How to Synchronize Generators on a Ship?

Synchronization of Generators is the process of matching parameters such as voltage, frequency, phase angle, phase sequence, and waveform of an alternator (generator) or other sources with a healthy or working power system. A generator cannot supply electricity to an electric power system unless its voltage, frequency, and other parameters are precisely matched to the network. The exciter current and the generator’s engine speed are controlled to achieve synchronization.

 Synchronization is primarily needed when two or more alternators work together to supply power to the load. Electrical loads are very inconsistent and they vary with time (depending on the load) and so it is necessary to interconnect the alternators operating in parallel to supply larger loads. 

It ensures that the various parameters of one alternator ( or generator) resonate with another alternator or with the bus bar. The process of synchronization is also known as Paralleling of Alternators or Generators.  

The synchronizing of the generator is done with the help of a synchroscope or with the three-bulb method in case of an emergency. It is of utmost importance that before paralleling the generators, the frequency and voltage of the generators need to be matched. In this article, we will describe the method for synchronizing generators on a ship.

Structure of Synchronous Generator

The synchronous generator comprises a rotor and a stator similar to a standard generator. The rotor consists of an electromagnet that rotates in the stator. The stator comprises windings that induce a 3- phase voltage and it consists of three stationary coils known as a stator, armature, or phase coils.  Magnetization is also crucial for the stator windings because in absence of magnetic fields there are no forces to create currents.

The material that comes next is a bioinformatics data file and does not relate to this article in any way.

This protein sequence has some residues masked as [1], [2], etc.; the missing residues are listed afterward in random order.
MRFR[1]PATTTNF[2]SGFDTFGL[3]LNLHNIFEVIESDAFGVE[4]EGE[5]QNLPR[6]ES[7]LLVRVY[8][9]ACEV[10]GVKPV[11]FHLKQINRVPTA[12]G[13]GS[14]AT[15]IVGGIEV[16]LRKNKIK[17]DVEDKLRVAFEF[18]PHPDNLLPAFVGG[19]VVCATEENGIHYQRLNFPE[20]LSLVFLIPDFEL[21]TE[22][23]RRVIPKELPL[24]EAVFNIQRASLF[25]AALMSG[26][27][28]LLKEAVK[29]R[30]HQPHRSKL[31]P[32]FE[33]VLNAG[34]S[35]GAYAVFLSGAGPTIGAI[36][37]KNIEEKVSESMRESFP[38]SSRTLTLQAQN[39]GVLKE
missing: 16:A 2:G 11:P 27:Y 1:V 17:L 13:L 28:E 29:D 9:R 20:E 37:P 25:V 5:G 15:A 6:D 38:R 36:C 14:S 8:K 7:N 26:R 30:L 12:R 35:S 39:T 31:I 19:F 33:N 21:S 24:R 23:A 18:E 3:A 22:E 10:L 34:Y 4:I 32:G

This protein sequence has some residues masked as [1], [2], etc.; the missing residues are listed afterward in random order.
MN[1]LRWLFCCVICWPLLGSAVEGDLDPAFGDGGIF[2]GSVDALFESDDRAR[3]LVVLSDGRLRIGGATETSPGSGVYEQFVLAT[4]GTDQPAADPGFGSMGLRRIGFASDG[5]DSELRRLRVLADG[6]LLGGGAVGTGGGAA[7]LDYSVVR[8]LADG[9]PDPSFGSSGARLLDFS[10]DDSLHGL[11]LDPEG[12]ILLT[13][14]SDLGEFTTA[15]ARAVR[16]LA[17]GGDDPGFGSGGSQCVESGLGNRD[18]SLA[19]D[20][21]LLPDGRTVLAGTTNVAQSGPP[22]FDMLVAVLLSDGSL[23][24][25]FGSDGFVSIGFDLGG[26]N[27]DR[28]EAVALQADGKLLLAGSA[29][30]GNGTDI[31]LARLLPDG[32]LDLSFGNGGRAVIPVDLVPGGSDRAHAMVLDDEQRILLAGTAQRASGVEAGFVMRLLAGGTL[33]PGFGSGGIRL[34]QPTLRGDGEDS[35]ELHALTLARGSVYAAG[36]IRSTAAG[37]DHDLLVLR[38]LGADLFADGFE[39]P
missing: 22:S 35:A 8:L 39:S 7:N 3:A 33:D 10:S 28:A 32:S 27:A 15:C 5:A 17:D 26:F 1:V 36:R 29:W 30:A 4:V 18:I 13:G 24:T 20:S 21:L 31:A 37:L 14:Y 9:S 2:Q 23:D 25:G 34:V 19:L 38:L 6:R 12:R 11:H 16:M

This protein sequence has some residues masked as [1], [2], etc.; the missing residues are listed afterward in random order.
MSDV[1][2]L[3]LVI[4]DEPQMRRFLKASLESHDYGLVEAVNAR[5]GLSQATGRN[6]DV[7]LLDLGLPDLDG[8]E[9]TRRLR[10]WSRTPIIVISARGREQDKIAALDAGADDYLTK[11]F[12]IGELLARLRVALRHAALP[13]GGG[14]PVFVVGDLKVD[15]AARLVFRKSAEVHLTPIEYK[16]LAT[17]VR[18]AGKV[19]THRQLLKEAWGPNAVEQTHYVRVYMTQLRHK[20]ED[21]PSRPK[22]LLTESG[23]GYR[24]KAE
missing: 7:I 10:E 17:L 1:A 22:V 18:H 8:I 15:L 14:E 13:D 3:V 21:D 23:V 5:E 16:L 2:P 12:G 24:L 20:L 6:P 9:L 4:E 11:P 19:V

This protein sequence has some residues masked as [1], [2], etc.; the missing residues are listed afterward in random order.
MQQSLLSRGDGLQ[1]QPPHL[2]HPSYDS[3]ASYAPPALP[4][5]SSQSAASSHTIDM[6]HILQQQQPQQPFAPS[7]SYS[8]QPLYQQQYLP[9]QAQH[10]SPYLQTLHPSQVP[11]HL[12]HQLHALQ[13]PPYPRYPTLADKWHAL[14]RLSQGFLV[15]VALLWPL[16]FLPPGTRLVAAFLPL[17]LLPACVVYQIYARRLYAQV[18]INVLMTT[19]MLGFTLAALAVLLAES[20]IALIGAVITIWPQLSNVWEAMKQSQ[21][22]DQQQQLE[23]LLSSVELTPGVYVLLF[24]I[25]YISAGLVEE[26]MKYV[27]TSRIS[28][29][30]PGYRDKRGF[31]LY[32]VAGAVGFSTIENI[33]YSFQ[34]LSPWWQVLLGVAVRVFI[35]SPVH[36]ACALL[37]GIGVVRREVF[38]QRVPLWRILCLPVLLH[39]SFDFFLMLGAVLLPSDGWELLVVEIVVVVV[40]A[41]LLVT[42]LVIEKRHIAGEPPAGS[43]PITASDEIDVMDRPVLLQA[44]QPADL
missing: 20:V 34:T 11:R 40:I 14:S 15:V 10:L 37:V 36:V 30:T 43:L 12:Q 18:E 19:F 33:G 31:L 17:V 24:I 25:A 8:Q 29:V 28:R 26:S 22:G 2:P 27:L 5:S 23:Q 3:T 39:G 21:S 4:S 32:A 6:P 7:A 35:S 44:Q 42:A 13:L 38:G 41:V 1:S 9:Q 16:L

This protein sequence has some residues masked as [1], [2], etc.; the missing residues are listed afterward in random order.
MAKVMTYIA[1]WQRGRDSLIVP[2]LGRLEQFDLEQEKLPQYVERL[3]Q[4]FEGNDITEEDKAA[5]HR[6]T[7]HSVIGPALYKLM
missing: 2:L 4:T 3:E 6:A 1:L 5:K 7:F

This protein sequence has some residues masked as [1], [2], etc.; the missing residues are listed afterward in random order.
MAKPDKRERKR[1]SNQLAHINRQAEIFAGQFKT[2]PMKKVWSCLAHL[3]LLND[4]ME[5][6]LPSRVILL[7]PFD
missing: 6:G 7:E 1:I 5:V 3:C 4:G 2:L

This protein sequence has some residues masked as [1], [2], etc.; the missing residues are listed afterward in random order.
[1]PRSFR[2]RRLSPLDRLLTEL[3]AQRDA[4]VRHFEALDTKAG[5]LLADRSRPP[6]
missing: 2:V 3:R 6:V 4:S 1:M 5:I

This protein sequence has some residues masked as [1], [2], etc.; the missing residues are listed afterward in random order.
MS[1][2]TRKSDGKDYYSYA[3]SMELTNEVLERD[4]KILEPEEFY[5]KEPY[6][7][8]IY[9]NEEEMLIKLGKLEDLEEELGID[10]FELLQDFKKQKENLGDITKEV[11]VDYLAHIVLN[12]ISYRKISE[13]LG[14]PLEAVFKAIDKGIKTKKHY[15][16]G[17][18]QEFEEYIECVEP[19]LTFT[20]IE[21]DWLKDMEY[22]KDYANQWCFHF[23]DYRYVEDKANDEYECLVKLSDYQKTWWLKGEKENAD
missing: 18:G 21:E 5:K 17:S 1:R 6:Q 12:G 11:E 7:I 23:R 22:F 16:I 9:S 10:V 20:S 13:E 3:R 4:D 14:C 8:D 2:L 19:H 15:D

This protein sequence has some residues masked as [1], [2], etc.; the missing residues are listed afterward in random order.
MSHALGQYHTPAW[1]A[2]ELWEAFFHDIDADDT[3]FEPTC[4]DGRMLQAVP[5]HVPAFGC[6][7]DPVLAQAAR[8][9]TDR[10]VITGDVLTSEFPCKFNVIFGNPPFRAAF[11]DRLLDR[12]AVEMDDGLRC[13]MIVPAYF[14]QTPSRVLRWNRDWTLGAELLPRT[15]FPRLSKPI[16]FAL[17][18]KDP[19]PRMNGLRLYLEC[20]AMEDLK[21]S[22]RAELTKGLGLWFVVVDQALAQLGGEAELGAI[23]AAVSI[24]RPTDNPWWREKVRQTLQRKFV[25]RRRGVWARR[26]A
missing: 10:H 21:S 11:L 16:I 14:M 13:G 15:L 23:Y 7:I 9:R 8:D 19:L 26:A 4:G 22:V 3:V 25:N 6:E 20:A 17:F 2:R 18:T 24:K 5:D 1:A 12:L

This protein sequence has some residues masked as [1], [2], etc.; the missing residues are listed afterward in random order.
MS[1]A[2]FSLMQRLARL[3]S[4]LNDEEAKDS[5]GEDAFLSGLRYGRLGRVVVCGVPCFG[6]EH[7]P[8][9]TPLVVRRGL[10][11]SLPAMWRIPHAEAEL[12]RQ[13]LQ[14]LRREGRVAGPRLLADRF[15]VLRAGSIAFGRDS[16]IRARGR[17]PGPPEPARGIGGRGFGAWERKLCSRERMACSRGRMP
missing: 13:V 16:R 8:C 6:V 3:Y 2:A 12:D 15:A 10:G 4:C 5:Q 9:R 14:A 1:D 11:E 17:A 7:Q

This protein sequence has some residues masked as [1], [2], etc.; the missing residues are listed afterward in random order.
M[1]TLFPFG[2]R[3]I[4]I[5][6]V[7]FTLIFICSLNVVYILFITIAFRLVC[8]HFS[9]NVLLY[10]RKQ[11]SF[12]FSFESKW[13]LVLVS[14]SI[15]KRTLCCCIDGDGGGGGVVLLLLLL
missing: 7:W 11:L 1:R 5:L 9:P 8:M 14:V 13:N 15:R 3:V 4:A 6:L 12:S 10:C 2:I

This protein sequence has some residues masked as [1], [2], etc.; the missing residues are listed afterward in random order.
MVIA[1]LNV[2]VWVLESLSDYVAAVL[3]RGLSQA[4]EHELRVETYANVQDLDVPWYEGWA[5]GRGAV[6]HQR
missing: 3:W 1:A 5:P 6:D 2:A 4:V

To calculate the synchronous speed of the generator we use the formula-

Ns=(120 * f) / P


Ns = Synchronous speed, rpm 

f = Frequency, Hz 

P = Number of poles 

120 is a constant for the time (seconds/minutes) and pole pairs, to get the speed in rpm.

Requirements for Synchronization or Paralleling of Generators

There are certain conditions that have to be met for the successful paralleling of generators. The underlying conditions must be met in order to synchronize a generator to the grid or with other generators. 

Phase Sequence

The phase sequence of the three stages of the alternator connected to the power system bus must be identical to the phase sequence of the three phases of the bus bar (or electric grid). This issue usually arises during the initial installation or during routine maintenance.

Voltage Magnitude

The incoming alternator’s RMS voltage should be the same as the bus bar or electric grid’s RMS voltage. There will be a lot of reactive power flowing from the generator into the grid if the incoming alternator voltage is higher than the bus bar voltage.

The generator absorbs the high reactive power from the bus bar if the input alternator voltage is lower than the bus bar voltage.


The frequency of the incoming generator must match the bus bar’s frequency. Inadequate frequency matching causes the prime mover to accelerate and decelerate rapidly, increasing the transient torque.

Phase Angle

There should be no phase angle between the incoming generator voltage and the voltage of the bus bar. By comparing the occurrence of zero-crossing or peaks in the voltage waveforms, this can be seen.

 Methods to Synchronize Generators on a Ship

There are two methods to synchronize generators on a ship – one is the normal and the other is the emergency method.

1. Synchroscope method

Synchroscope method

A synchroscope is used to check the consequent frequency difference between the generators and the grids’ voltages.

  1. The synchroscope consists of a small motor with coils on the two poles connected across two phases. Let’s say it is connected in red and yellow phases of the incoming machine and armature windings supplied from red and yellow phases from the switchboard bus bars.
  2. The bus bar circuit consists of inductance and resistance connected in parallel.
  3. The inductor circuit has the delaying current effect by 90 degrees relative to the current in resistance.
  4. These dual currents are fed into the synchroscope with the help of slip rings to the armature windings which produces a rotating magnetic field.